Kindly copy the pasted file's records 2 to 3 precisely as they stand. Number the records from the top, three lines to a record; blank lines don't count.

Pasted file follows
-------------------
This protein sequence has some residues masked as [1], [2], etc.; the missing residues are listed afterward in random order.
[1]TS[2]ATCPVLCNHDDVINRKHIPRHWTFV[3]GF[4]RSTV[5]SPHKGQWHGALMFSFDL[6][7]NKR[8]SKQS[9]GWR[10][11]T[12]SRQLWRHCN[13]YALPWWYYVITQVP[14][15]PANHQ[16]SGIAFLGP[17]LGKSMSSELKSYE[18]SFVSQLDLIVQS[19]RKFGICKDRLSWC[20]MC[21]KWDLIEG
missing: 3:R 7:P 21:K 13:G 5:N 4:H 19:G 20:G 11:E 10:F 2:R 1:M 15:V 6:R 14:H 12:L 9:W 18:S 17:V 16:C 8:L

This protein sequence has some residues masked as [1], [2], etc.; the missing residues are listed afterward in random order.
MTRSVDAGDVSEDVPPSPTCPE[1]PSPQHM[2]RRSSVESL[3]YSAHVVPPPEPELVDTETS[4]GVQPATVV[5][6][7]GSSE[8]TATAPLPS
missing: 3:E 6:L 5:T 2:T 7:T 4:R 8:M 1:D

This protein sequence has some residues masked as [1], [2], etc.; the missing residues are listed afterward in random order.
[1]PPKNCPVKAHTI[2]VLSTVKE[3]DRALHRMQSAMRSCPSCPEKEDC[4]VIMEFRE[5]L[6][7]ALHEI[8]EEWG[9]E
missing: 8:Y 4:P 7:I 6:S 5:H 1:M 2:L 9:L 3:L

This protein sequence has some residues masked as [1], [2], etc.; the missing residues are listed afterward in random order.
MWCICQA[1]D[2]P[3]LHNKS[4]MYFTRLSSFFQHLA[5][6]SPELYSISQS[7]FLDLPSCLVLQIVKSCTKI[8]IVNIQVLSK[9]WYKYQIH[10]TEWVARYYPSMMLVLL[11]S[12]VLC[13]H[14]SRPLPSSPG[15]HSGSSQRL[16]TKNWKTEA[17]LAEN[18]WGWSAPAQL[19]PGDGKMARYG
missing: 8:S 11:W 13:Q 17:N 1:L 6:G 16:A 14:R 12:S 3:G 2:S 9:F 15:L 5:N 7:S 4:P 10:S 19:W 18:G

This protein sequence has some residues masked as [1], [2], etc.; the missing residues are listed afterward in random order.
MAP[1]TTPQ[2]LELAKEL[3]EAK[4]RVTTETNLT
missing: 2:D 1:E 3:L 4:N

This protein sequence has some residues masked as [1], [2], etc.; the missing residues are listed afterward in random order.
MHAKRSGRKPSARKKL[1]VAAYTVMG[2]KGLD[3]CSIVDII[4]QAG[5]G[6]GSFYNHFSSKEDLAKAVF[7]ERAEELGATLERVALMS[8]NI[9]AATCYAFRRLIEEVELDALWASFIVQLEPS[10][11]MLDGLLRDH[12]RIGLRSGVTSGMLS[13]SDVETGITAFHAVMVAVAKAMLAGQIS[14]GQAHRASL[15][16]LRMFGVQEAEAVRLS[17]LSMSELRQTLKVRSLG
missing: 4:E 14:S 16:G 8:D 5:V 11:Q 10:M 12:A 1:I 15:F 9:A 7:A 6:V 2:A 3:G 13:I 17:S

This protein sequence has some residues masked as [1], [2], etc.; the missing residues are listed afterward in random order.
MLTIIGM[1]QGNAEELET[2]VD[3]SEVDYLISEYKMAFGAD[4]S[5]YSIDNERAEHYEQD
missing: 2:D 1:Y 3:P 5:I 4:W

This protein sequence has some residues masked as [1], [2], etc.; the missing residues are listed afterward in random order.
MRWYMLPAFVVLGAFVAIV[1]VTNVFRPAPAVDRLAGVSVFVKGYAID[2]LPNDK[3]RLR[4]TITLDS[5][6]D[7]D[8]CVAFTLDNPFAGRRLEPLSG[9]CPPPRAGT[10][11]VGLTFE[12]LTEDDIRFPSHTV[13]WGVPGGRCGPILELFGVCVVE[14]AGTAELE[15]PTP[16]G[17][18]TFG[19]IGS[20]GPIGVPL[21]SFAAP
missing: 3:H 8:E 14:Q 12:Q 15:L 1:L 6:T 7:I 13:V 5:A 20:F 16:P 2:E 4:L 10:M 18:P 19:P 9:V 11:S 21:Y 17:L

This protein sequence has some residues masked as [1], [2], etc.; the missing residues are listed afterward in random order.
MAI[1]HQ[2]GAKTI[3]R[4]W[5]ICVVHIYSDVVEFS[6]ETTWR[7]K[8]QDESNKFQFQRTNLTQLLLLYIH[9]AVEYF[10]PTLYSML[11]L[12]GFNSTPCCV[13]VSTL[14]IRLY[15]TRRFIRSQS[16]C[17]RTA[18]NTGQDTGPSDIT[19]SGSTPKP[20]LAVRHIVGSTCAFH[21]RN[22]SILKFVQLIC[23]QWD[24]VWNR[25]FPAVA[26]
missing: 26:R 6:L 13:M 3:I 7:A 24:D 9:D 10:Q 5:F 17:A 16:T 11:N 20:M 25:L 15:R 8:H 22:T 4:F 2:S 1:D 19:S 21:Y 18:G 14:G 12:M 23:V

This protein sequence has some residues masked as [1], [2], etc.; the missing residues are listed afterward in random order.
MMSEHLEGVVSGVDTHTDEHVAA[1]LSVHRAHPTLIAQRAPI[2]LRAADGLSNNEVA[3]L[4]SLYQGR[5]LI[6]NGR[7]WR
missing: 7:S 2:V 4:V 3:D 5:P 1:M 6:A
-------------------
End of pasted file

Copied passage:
This protein sequence has some residues masked as [1], [2], etc.; the missing residues are listed afterward in random order.
MTRSVDAGDVSEDVPPSPTCPE[1]PSPQHM[2]RRSSVESL[3]YSAHVVPPPEPELVDTETS[4]GVQPATVV[5][6][7]GSSE[8]TATAPLPS
missing: 3:E 6:L 5:T 2:T 7:T 4:R 8:M 1:D

This protein sequence has some residues masked as [1], [2], etc.; the missing residues are listed afterward in random order.
[1]PPKNCPVKAHTI[2]VLSTVKE[3]DRALHRMQSAMRSCPSCPEKEDC[4]VIMEFRE[5]L[6][7]ALHEI[8]EEWG[9]E
missing: 8:Y 4:P 7:I 6:S 5:H 1:M 2:L 9:L 3:L